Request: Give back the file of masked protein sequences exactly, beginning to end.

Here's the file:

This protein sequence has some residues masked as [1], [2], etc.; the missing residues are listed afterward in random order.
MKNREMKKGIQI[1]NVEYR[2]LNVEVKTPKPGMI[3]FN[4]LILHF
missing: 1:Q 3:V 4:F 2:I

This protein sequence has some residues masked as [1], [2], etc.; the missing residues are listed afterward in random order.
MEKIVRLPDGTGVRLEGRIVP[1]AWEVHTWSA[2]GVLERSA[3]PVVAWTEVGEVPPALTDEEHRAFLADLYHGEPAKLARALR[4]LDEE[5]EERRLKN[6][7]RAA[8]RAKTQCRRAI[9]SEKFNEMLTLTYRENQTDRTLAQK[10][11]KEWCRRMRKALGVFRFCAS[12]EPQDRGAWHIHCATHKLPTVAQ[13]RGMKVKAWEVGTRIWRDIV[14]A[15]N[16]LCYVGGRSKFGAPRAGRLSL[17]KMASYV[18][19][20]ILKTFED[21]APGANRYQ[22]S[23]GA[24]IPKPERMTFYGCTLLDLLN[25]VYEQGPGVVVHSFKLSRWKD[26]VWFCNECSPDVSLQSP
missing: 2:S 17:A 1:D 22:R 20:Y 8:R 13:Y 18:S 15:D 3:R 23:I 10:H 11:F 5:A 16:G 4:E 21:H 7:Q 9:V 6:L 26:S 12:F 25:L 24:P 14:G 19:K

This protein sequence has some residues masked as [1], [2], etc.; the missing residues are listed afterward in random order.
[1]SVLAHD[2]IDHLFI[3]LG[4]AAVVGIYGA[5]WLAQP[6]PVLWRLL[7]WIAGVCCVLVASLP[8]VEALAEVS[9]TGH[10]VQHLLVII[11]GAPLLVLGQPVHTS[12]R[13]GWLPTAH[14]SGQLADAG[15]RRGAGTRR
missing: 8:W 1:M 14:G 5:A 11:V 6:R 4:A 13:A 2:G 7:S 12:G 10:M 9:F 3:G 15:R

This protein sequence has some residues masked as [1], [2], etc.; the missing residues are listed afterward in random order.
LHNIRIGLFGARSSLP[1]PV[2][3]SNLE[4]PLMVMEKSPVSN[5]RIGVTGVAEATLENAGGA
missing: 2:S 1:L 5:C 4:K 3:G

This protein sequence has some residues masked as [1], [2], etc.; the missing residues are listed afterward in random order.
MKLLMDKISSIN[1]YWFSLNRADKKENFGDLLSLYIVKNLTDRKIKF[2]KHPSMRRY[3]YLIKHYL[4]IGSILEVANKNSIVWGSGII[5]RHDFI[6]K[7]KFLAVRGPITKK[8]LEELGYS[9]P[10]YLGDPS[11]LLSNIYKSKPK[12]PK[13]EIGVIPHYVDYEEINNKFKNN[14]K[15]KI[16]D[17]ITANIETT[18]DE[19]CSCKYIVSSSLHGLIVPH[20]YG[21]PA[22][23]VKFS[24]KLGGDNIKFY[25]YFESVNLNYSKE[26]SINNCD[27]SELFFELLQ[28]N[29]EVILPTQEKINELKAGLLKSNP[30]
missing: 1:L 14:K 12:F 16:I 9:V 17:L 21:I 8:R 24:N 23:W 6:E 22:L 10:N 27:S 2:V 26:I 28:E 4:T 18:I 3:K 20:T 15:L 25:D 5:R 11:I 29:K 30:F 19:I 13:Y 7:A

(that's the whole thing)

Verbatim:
This protein sequence has some residues masked as [1], [2], etc.; the missing residues are listed afterward in random order.
MKNREMKKGIQI[1]NVEYR[2]LNVEVKTPKPGMI[3]FN[4]LILHF
missing: 1:Q 3:V 4:F 2:I

This protein sequence has some residues masked as [1], [2], etc.; the missing residues are listed afterward in random order.
MEKIVRLPDGTGVRLEGRIVP[1]AWEVHTWSA[2]GVLERSA[3]PVVAWTEVGEVPPALTDEEHRAFLADLYHGEPAKLARALR[4]LDEE[5]EERRLKN[6][7]RAA[8]RAKTQCRRAI[9]SEKFNEMLTLTYRENQTDRTLAQK[10][11]KEWCRRMRKALGVFRFCAS[12]EPQDRGAWHIHCATHKLPTVAQ[13]RGMKVKAWEVGTRIWRDIV[14]A[15]N[16]LCYVGGRSKFGAPRAGRLSL[17]KMASYV[18][19][20]ILKTFED[21]APGANRYQ[22]S[23]GA[24]IPKPERMTFYGCTLLDLLN[25]VYEQGPGVVVHSFKLSRWKD[26]VWFCNECSPDVSLQSP
missing: 2:S 17:A 1:D 22:R 20:Y 8:R 13:Y 18:S 15:D 3:R 23:I 10:H 11:F 5:A 16:G 4:E 21:H 7:Q 9:V 6:L 26:S 12:F 25:L 24:P 14:G 19:K

This protein sequence has some residues masked as [1], [2], etc.; the missing residues are listed afterward in random order.
[1]SVLAHD[2]IDHLFI[3]LG[4]AAVVGIYGA[5]WLAQP[6]PVLWRLL[7]WIAGVCCVLVASLP[8]VEALAEVS[9]TGH[10]VQHLLVII[11]GAPLLVLGQPVHTS[12]R[13]GWLPTAH[14]SGQLADAG[15]RRGAGTRR
missing: 8:W 1:M 14:G 5:A 11:V 6:R 4:A 13:A 2:G 7:S 12:G 10:M 9:F 3:G 15:R

This protein sequence has some residues masked as [1], [2], etc.; the missing residues are listed afterward in random order.
LHNIRIGLFGARSSLP[1]PV[2][3]SNLE[4]PLMVMEKSPVSN[5]RIGVTGVAEATLENAGGA
missing: 2:S 1:L 5:C 4:K 3:G

This protein sequence has some residues masked as [1], [2], etc.; the missing residues are listed afterward in random order.
MKLLMDKISSIN[1]YWFSLNRADKKENFGDLLSLYIVKNLTDRKIKF[2]KHPSMRRY[3]YLIKHYL[4]IGSILEVANKNSIVWGSGII[5]RHDFI[6]K[7]KFLAVRGPITKK[8]LEELGYS[9]P[10]YLGDPS[11]LLSNIYKSKPK[12]PK[13]EIGVIPHYVDYEEINNKFKNN[14]K[15]KI[16]D[17]ITANIETT[18]DE[19]CSCKYIVSSSLHGLIVPH[20]YG[21]PA[22][23]VKFS[24]KLGGDNIKFY[25]YFESVNLNYSKE[26]SINNCD[27]SELFFELLQ[28]N[29]EVILPTQEKINELKAGLLKSNP[30]
missing: 1:L 14:K 12:F 16:I 9:V 17:L 21:I 8:R 24:N 23:W 6:E 22:L 10:N 27:S 2:V 26:I 28:E 4:T 18:I 3:K 20:T 15:L 25:D 5:R 11:I 29:K 30:F 19:I 13:Y 7:A